“The Chief” brings a personal and original sound to the hip-hop genre

Courtesy of Epic Records

“The Chief” is the debut studio album by Jidenna, the Nigerian-American hip-hop and R&B artist previously best known for his Grammy-nominated single, “Classic Man.”

The album starts strong with “A Bull’s Tale,” a song about Jidenna’s childhood in Nigeria. The track begins with narration from Uncle Palmwine, a fictional character based on the advice Jidenna received from various family members, voiced by Nigerian-American comedian Chief Obi. In a distorted voice the uncle also warns him in the last line, “You are with your family but your family may not be with you,” which is also repeated by Jidenna later on in the song to show that his mistrust of his family is one of the obstacles he faced in Nigeria.

The instrumentals create an intimidating atmosphere throughout the song. It starts with just a bass tone, but then gradually adds drums, pulsating synth notes and chants of “ra” that create a chaotic sound, reflecting Jidenna’s experiences growing up in Nigeria. Yet, Jidenna’s verses start as boastful about his experiences in Nigeria, like his decision to bring armed guards to his father’s funeral in Nigeria, which then turn aggressive as the instrumentals become chaotic. Jidenna’s pitch alters throughout the song and by the end of the song, Jidenna’s vocals reach a high and shaky pitch to show that he is in a hurry to get out of Nigeria.

While not as aggressive as the opening track, his single, “Chief Don’t Run” has a hook that sounds almost like a battle cry, but in a more subtle tone. “Chief Don’t Run” gives off a tone of perseverance that matches its chief-like fortitude. The hook references how a tribe leader proudly leads their people into battle and as the phrase is repeated throughout the chorus, it creates an atmosphere where Jidenna is a chief about to lead the listener into battle. It then adds trombones as it crescendos into a climax of two loud drum beats. Jidenna’s verses embody the confidence of a chief as he shares his struggles of growing up and desiring to make an impact as a leader. “Chief Don’t Run” stands out on the album for its empowering storytelling and inventive sound.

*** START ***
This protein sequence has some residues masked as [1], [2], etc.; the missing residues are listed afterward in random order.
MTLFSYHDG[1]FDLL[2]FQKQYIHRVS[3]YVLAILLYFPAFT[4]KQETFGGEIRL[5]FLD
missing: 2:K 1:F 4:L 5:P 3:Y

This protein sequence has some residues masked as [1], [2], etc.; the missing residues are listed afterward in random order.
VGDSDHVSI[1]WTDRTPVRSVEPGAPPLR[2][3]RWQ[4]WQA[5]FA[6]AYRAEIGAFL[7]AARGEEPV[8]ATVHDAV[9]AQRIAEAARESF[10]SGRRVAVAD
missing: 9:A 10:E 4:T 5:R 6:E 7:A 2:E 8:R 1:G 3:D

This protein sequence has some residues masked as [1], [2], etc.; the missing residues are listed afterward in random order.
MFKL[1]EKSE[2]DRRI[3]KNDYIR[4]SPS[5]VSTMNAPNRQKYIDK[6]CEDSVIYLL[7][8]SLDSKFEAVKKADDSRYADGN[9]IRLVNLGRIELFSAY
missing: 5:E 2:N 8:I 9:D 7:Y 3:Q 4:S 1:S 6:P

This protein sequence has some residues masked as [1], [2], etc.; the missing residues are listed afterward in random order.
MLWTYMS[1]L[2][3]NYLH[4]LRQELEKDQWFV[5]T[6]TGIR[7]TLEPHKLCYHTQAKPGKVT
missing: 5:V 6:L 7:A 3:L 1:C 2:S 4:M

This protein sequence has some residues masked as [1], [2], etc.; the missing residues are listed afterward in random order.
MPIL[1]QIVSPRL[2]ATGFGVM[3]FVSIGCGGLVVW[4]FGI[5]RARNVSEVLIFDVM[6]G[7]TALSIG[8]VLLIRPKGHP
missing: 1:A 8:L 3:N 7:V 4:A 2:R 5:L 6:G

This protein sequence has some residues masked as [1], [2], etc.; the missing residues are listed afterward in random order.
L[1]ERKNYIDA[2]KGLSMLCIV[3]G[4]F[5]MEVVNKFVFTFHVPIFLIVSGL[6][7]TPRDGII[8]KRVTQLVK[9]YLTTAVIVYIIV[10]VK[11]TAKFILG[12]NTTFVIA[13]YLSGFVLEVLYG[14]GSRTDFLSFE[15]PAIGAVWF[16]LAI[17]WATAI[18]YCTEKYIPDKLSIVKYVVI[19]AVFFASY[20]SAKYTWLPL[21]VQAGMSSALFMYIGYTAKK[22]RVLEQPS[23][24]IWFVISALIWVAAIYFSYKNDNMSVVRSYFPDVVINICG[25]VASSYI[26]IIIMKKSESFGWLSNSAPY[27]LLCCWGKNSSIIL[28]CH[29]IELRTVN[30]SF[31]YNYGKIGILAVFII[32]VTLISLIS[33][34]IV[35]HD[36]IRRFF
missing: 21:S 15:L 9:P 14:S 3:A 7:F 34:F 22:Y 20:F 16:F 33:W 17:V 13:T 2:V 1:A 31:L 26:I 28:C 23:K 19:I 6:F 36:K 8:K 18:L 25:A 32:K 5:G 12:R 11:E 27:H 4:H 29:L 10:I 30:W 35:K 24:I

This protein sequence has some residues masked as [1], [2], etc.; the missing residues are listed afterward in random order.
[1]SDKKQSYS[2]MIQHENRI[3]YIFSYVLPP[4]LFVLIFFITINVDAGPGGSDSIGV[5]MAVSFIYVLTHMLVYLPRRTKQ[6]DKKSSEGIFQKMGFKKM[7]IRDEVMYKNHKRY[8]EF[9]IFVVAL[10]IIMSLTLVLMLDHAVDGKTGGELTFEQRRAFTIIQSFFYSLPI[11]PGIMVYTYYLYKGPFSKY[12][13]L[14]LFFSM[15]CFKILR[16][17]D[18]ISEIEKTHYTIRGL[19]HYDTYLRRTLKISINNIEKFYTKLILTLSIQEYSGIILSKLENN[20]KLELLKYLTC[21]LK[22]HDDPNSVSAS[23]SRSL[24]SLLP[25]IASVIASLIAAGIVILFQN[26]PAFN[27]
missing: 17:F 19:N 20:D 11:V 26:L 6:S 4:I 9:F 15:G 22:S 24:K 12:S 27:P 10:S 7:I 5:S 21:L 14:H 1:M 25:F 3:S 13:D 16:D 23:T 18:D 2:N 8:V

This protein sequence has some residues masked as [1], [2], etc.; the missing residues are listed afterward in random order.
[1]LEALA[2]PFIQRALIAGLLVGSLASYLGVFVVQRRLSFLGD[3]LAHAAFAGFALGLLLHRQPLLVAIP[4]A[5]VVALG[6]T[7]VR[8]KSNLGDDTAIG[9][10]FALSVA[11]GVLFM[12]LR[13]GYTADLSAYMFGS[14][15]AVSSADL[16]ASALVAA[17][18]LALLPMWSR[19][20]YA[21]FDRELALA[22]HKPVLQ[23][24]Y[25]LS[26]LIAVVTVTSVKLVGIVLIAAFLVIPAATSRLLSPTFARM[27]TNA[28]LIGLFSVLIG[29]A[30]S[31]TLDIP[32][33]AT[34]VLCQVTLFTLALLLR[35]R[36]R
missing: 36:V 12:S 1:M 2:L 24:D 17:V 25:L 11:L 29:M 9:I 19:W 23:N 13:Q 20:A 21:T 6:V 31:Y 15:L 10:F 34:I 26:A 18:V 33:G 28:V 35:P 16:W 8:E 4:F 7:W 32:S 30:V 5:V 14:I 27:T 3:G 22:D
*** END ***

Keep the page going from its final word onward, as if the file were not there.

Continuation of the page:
The lead single, “Long Live the Chief” is more sonically aggressive. It is also reminiscent of boom-bap rhythms while incorporating trap elements such as a kick drum in the background merging with an obnoxiously loud synthesizer that competes with the percussion. The result is an unapologetically heavy sound that matches the class radiated by Jidenna’s single rage-fueled verse. Compared to the previous songs, “Long Live the Chief” delivers Jidenna’s most assertive performance as he proclaims his role as chief on the album.

“White N****s” elicits a somber tone as Jidenna reimagines racial roles within the historical backdrop of the War on Drugs, by putting Euro-Americans in the positions of African-Americans. The song provides commentary on what life is like as an African-American in America and is reminiscent of Kendrick Lamar for its melancholic mood and prominent bass guitar, yet Jidenna still adds his own style by focusing on the storytelling in the song. Politically charged, the song shows Jidenna’s diverse rap style as he takes a break from his confidence-driven raps to deliver a song that is slow and serious to make a political statement about racism in America.

Overall, “The Chief” brings a new sound to the hip-hop genre with Jidenna’s verses and unapologetically aggressive attitude.

8/10

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